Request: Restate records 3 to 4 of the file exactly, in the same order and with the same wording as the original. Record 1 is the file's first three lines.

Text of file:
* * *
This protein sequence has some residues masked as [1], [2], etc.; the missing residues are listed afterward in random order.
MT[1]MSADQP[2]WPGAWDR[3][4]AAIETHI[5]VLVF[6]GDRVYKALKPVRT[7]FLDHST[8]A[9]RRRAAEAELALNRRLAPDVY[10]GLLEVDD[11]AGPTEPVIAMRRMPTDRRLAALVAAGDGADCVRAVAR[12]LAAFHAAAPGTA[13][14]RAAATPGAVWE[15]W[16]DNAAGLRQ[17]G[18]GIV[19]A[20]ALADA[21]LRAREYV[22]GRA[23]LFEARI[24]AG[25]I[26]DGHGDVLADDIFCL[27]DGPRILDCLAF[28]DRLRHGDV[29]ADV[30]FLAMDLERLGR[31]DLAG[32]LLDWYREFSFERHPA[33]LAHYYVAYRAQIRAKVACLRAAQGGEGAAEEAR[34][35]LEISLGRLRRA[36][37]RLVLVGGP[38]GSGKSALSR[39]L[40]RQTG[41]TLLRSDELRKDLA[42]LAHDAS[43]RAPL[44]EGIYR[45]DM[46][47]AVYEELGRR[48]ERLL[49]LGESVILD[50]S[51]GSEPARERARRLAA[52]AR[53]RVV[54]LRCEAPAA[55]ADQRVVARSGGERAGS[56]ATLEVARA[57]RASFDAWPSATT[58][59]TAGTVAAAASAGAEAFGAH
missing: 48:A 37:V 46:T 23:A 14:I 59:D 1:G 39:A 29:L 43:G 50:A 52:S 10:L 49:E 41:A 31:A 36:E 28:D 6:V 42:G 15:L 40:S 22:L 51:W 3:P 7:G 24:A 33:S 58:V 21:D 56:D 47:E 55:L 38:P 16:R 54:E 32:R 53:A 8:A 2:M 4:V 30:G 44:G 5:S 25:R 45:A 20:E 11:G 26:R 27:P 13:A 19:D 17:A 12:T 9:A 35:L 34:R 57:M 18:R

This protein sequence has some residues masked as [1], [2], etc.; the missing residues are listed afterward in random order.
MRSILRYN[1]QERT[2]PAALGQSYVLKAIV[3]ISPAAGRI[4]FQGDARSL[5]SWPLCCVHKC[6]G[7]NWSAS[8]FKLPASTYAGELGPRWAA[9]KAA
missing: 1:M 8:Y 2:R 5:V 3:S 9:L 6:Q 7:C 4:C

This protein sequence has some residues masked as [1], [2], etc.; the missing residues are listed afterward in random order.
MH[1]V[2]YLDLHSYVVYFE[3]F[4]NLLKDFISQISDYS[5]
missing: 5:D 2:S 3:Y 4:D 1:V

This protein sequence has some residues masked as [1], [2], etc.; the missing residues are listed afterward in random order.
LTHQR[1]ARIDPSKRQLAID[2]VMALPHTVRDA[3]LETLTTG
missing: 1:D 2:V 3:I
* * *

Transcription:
This protein sequence has some residues masked as [1], [2], etc.; the missing residues are listed afterward in random order.
MH[1]V[2]YLDLHSYVVYFE[3]F[4]NLLKDFISQISDYS[5]
missing: 5:D 2:S 3:Y 4:D 1:V

This protein sequence has some residues masked as [1], [2], etc.; the missing residues are listed afterward in random order.
LTHQR[1]ARIDPSKRQLAID[2]VMALPHTVRDA[3]LETLTTG
missing: 1:D 2:V 3:I